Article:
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If $\mathop {\lim }\limits_{x \to - \infty } \left( {\sqrt {{x^6} + a{x^5} + b{x^3} - cx + d} - \sqrt {{x^6} - 2{x^5} + {x^3} + 1} } \right) = 2$ then
A) b=$ - 2$
B) a=$ - 3$
C) a=$2$
D) b=$ - 3$

Answer Verified Verified
Hint: Rationalize the given function and put $\dfrac{1}{x} = 0$ in the obtained result because $x \to - \infty $ .Then sove to find the value of a and b.

Complete step-by-step answer:
Given function is $\mathop {\lim }\limits_{x \to - \infty } \left( {\sqrt {{x^6} + a{x^5} + b{x^3} - cx + d} - \sqrt {{x^6} - 2{x^5} + {x^3} + x + 1} } \right) = 2$
It is in $\infty - \infty $ indeterminate form. So we can solve it by rationalizing.
On rationalizing the given function we get,
$ \Rightarrow \mathop {\lim }\limits_{x \to - \infty } \dfrac{{\left( {\sqrt {{x^6} + a{x^5} + b{x^3} - cx + d} - \sqrt {{x^6} - 2{x^5} + {x^3} + 1} } \right) \times \left( {\sqrt {{x^6} + a{x^5} + b{x^3} - cx + d} + \sqrt {{x^6} - 2{x^5} + {x^3} + x + 1} } \right)}}{{\left( {\sqrt {{x^6} + a{x^5} + b{x^3} - cx + d} + \sqrt {{x^6} - 2{x^5} + {x^3} + x + 1} } \right)}} = 2$ We know that ${a^2} - {b^2} = \left( {a - b} \right)\left( {a + b} \right)$ , On applying this in the above equation we get,
$ \Rightarrow $ \[\mathop {\lim }\limits_{x \to - \infty } \dfrac{{\left( {{{\left( {\sqrt {{x^6} + a{x^5} + b{x^3} - cx + d} } \right)}^2} - {{\left( {\sqrt {{x^6} - 2{x^5} + {x^3} + x + 1} } \right)}^2}} \right)}}{{\left( {\sqrt {{x^6} + a{x^5} + b{x^3} - cx + d} + \sqrt {{x^6} - 2{x^5} + {x^3} + x + 1} } \right)}} = 2\]
On solving we get,
$ \Rightarrow \mathop {\lim }\limits_{x \to - \infty } \dfrac{{{x^6} + a{x^5} + b{x^3} - cx + d - \left( {{x^6} - 2{x^5} + {x^3} + x + 1} \right)}}{{\left( {\sqrt {{x^6} + a{x^5} + b{x^3} - cx + d} + \sqrt {{x^6} - 2{x^5} + {x^3} + x + 1} } \right)}} = 2$
On multiplying the negative sign inside the bracket,
$ \Rightarrow \mathop {\lim }\limits_{x \to - \infty } \dfrac{{{x^6} + a{x^5} + b{x^3} - cx + d - {x^6} + 2{x^5} - {x^3} - x - 1}}{{\left( {\sqrt {{x^6} + a{x^5} + b{x^3} - cx + d} + \sqrt {{x^6} - 2{x^5} + {x^3} + x + 1} } \right)}} = 2$
On taking the coefficients of the same terms common we get,
$ \Rightarrow \mathop {\lim }\limits_{x \to - \infty } \dfrac{{\left( {a + 2} \right){x^5} + \left( {b - 1} \right){x^3} - \left( {c + 1} \right)x + d - 1}}{{\left( {\sqrt {{x^6} + a{x^5} + b{x^3} - cx + d} + \sqrt {{x^6} - 2{x^5} + {x^3} + x + 1} } \right)}} = 2$
On taking ${x^6}$ common in the denominator we get,
$ \Rightarrow \mathop {\lim }\limits_{x \to - \infty } \dfrac{{\left( {a + 2} \right){x^5} + \left( {b - 1} \right){x^3} - \left( {c + 1} \right)x + d - 1}}{{{x^3}\left( {\sqrt {1 + \dfrac{a}{x} + \dfrac{b}{{{x^3}}} - \dfrac{c}{{{x^5}}} + \dfrac{d}{{{x^6}}}} + \sqrt {1 - \dfrac{2}{x} + \dfrac{1}{{{x^3}}} + \dfrac{1}{{{x^5}}} + \dfrac{1}{{{x^6}}}} } \right)}} = 2$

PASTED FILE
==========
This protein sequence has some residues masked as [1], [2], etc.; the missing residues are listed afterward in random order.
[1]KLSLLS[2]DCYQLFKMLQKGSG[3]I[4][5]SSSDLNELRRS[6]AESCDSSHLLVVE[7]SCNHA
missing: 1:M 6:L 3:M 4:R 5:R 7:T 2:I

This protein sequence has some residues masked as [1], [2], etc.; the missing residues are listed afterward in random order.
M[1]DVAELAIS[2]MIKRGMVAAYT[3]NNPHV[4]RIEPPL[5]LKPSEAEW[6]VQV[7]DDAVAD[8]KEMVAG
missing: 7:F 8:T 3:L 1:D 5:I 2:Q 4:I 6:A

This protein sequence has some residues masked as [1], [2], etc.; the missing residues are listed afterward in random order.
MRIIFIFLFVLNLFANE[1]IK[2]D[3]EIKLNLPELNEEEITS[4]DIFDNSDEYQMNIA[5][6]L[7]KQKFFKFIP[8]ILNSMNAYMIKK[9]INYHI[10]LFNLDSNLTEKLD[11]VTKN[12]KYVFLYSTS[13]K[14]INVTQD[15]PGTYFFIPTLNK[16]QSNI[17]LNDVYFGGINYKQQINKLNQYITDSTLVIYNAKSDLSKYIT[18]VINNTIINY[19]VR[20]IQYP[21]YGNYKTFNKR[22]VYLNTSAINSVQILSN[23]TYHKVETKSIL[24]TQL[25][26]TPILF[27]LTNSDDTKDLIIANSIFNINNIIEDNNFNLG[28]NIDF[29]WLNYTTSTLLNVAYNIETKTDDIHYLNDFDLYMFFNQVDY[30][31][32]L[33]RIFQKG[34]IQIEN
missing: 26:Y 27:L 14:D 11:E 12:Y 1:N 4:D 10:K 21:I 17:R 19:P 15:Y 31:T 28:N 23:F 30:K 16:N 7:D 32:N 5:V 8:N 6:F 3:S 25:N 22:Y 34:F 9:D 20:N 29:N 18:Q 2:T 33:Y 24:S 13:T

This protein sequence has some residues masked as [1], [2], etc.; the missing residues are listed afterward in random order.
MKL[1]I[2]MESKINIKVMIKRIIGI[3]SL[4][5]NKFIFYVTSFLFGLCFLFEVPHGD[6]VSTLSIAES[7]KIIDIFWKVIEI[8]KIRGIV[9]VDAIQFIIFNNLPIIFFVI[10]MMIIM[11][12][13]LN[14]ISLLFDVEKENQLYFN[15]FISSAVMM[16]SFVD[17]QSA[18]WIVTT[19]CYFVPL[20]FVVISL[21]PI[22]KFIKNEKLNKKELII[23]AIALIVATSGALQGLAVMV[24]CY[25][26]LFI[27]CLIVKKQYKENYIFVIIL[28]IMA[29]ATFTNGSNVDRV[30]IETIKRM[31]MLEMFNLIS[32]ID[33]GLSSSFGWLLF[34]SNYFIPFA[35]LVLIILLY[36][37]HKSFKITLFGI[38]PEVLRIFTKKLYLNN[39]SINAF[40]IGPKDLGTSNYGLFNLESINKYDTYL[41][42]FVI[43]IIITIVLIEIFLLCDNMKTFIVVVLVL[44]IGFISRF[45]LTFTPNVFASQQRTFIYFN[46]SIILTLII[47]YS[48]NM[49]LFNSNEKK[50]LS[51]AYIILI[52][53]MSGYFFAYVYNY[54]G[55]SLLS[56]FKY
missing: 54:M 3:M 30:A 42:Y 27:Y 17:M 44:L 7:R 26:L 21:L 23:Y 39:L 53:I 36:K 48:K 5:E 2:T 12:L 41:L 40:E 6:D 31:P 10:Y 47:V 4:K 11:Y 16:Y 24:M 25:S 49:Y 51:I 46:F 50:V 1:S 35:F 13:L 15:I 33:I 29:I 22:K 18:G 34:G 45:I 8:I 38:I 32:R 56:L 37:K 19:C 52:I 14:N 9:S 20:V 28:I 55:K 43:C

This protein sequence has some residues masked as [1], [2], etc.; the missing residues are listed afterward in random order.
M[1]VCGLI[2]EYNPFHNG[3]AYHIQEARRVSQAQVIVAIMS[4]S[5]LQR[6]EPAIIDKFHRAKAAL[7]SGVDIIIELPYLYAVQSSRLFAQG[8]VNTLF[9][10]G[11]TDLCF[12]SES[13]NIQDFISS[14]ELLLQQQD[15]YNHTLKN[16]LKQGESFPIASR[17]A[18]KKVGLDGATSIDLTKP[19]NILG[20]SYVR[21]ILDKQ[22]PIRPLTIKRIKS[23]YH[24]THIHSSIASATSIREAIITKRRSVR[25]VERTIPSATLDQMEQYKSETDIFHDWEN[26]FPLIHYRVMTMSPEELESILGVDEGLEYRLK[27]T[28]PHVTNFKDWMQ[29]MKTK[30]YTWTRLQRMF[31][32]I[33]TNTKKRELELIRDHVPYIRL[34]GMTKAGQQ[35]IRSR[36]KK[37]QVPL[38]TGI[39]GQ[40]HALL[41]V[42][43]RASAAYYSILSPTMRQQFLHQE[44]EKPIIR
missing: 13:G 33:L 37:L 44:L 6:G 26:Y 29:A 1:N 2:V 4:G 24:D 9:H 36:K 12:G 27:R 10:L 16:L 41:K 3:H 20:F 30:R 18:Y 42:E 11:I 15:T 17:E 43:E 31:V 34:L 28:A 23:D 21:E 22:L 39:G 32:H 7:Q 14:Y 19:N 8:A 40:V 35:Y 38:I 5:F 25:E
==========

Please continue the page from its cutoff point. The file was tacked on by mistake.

On taking ${x^3}$ common from numerator we get,
$ \Rightarrow \mathop {\lim }\limits_{x \to - \infty } \dfrac{{{x^3}\left[ {\left( {a + 2} \right){x^2} + \left( {b - 1} \right) - \dfrac{{\left( {c + 1} \right)}}{{{x^2}}} + \dfrac{{d - 1}}{{{x^3}}}} \right]}}{{{x^3}\left( {\sqrt {1 + \dfrac{a}{x} + \dfrac{b}{{{x^3}}} - \dfrac{c}{{{x^5}}} + \dfrac{d}{{{x^6}}}} + \sqrt {1 - \dfrac{2}{x} + \dfrac{1}{{{x^3}}} + \dfrac{1}{{{x^5}}} + \dfrac{1}{{{x^6}}}} } \right)}} = 2$
On simplifying we get,
$ \Rightarrow \mathop {\lim }\limits_{x \to - \infty } \dfrac{{\left[ {\left( {a + 2} \right){x^2} + \left( {b - 1} \right) - \dfrac{{\left( {c + 1} \right)}}{{{x^2}}} + \dfrac{{d - 1}}{{{x^3}}}} \right]}}{{\left( {\sqrt {1 + \dfrac{a}{x} + \dfrac{b}{{{x^3}}} - \dfrac{c}{{{x^5}}} + \dfrac{d}{{{x^6}}}} + \sqrt {1 - \dfrac{2}{x} + \dfrac{1}{{{x^3}}} + \dfrac{1}{{{x^5}}} + \dfrac{1}{{{x^6}}}} } \right)}} = 2$
Now since it is given that $x \to - \infty \Rightarrow \dfrac{1}{x} = 0$
So all the values multiplied with $\dfrac{1}{x}$ in the denominator and numerator will be zero and for the limit to be finite as x tends to infinite the quantity $a - 2 = 0$ $ \Rightarrow a = 2$ .So the limit will only exist for $b - 1$
Then on putting the values we get,
$ \Rightarrow \dfrac{{\left[ {\left( {b - 1} \right)} \right]}}{{\left( {\sqrt 1 + \sqrt 1 } \right)}} = 2$
On simplifying we get,
$
   \Rightarrow \dfrac{{b - 1}}{2} = 2 \\
   \Rightarrow b - 1 = 4 \\
   \Rightarrow b = 5 \\
 $

So, only option C is correct.

Note: Here we rationalize the function to make it easier to solve the limit as the function gives indeterminate form on putting the limit. Indeterminate forms are such forms which cannot be determined so we try to find another method to change the indeterminate form. Here we have used rationalization. In some questions, we use L’ Hospital rule which states that the limit of derivative of the given function is equal to the limit of indeterminate form.